Wednesday, February 1, 2017
NECC Fungus Bloomed in Petri Dish
By Walter F. Roche Jr.
BOSTON, Mass. When a microbiologist saw the blooming fungus from a sample steroid from the New England Compounding Center she was so surprised she took out her camera and took a picture of it.
Eleven separate fungi were blooming on her petri dish.
Tiffany Hyde from the Analytic Research Laboratories recounted the discovery of the fungus from an NECC steroid in testimony today in the murder trial of Barry J. Cadden, the former president and part owner of NECC.
Cadden is the first to go on trial on charges stemming from the 2012 fungal meningitis outbreak which state and federal regulators say was caused by fungus loaded methylprednisolone acetate shipped by NECC to health providers in 20 states.
First detected in Tennessee, the outbreak sickened 778 patients, killing 76 of them.
"It's very uncommon to see a growth like this," Hyde testified, as her 2012 picture was displayed on monitors in the courtroom.
Her report described "a large cotton like ball covered covered in product... white filamentous raised fungal colonies with with blackish green center."
ARL, based in Oklahoma was the company NECC hired to test its steroids and other drugs produced at its Framingham, Mass. headquarters.
Under questioning by prosecutors, Hyde acknowledged that her company had sent reports to NECC attesting to the sterility of its methylprednisolone acetate. But that was before the outbreak became public and NECC for the first time asked for fungal testing to be done.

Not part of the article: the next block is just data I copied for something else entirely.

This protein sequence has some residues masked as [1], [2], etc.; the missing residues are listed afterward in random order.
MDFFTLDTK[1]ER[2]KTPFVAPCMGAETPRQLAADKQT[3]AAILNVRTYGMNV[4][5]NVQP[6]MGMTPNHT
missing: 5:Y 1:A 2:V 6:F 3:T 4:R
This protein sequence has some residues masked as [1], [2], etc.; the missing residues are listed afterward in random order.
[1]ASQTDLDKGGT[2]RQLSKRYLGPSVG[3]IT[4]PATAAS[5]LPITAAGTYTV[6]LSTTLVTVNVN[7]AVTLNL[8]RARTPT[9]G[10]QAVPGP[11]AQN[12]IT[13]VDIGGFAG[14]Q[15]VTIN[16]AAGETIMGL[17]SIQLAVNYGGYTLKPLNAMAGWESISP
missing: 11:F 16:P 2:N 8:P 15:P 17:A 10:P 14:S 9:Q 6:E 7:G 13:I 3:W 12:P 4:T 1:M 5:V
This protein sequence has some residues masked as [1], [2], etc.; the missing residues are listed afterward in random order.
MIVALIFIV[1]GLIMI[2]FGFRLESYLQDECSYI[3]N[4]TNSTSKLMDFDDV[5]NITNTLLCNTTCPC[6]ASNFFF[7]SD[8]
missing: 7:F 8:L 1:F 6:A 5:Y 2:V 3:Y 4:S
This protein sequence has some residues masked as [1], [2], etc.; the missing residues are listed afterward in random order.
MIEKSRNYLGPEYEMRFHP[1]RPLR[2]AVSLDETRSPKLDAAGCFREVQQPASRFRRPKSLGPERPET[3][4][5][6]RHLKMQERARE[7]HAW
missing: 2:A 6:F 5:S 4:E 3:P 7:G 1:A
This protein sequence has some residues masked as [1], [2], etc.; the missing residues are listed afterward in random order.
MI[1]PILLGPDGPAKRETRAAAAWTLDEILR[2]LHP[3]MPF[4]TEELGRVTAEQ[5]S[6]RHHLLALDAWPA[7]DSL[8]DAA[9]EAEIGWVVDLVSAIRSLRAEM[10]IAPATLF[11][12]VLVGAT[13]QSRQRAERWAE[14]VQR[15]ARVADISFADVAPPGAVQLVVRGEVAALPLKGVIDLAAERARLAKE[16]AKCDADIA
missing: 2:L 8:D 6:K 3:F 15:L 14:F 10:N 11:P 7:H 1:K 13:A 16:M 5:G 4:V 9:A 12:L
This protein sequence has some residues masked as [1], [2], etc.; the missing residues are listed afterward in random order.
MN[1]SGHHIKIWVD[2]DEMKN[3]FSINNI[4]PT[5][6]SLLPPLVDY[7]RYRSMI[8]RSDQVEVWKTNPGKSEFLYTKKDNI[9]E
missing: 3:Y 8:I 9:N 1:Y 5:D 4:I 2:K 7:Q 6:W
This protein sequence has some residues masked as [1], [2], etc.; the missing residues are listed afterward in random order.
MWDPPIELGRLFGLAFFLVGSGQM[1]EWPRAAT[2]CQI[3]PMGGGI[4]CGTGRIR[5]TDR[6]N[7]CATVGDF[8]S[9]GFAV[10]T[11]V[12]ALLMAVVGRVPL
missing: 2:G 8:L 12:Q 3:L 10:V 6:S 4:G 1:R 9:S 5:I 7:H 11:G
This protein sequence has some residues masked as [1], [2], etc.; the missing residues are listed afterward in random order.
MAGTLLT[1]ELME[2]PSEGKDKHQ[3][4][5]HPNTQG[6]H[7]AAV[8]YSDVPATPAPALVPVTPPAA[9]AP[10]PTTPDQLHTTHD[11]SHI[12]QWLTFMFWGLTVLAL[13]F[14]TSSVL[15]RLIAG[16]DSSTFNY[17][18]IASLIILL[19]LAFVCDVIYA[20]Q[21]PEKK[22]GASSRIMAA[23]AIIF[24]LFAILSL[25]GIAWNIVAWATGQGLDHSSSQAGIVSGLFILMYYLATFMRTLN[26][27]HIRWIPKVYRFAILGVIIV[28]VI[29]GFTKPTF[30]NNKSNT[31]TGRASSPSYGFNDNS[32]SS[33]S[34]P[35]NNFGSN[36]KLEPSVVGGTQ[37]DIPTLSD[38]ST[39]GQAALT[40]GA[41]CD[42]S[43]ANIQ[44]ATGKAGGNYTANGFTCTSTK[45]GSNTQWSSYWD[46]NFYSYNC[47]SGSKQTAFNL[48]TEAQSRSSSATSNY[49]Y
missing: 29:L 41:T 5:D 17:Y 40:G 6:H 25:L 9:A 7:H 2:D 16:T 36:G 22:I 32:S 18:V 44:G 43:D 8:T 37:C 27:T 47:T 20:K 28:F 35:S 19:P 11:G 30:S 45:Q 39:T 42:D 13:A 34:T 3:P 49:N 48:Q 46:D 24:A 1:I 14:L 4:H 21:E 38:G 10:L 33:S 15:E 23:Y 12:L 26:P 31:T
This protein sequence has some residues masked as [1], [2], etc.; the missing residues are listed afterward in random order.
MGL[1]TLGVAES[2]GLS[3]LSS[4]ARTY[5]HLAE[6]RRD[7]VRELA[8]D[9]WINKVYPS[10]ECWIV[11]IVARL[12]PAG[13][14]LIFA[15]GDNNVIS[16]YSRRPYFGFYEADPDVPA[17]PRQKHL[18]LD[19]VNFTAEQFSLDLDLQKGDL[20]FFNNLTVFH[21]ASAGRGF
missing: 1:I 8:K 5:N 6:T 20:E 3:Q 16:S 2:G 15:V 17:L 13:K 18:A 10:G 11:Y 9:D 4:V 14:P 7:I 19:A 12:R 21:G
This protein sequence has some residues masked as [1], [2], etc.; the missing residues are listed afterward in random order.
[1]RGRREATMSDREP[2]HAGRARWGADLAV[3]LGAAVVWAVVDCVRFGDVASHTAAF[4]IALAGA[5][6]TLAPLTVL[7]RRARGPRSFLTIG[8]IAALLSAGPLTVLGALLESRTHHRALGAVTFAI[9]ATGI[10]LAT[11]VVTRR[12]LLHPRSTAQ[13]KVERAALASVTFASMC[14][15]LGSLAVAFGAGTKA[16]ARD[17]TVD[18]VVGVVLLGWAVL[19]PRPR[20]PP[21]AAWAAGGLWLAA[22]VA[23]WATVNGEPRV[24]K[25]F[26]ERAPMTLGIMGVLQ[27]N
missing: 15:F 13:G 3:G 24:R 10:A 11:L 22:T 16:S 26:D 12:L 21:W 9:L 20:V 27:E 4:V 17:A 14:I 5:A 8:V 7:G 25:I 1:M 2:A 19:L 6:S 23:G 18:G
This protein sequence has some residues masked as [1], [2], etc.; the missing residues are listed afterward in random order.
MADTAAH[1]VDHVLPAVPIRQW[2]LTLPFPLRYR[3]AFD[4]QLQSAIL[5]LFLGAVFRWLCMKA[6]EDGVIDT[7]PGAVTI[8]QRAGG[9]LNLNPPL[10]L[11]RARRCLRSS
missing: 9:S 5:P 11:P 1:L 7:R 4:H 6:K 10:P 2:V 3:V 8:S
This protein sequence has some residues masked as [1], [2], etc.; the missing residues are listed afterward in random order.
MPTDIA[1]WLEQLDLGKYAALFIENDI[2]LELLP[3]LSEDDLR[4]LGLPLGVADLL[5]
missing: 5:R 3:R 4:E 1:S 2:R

Though it has not been mentioned in the ongoing trial, court records show ARL agreed to pay $6.1 million into a fund for victims of the outbreak. Dozens of victims sued ARL charging that the company had certified that the NECC steroids were sterile though they were later found to be riddled with fungus.
Hyde was questioned about a series of tests performed by ARL that showed other NECC drugs were not sterile.
They included a potassium chloride solution and an antibiotic solution, polymyxin-bacitracin.
Hyde said that when she notified NECC of one of those results she was told not to perform any further tests because NECC would discard the entire lot.
In a two-hour afternoon session, Michele Peirce, one of Cadden's lawyers, repeatedly challenged another ARL employee, Jimmy Means, about entries on a list he had compiled of drug tests ARL had performed to check on the potency of NECC drugs. He said the list included cases in which the drugs were found to be too potent or too weak.
Peirce questioned the testing methods used by ARL and cited several instances in which ARL issued conflicting test results on drug samples from the same lot.
Following the testimony U.S. District Judge Richard G. Stearns said he had questions about whether 27 of the items should be included on the list and presented to the jury. He asked for briefs from both sides on the issue.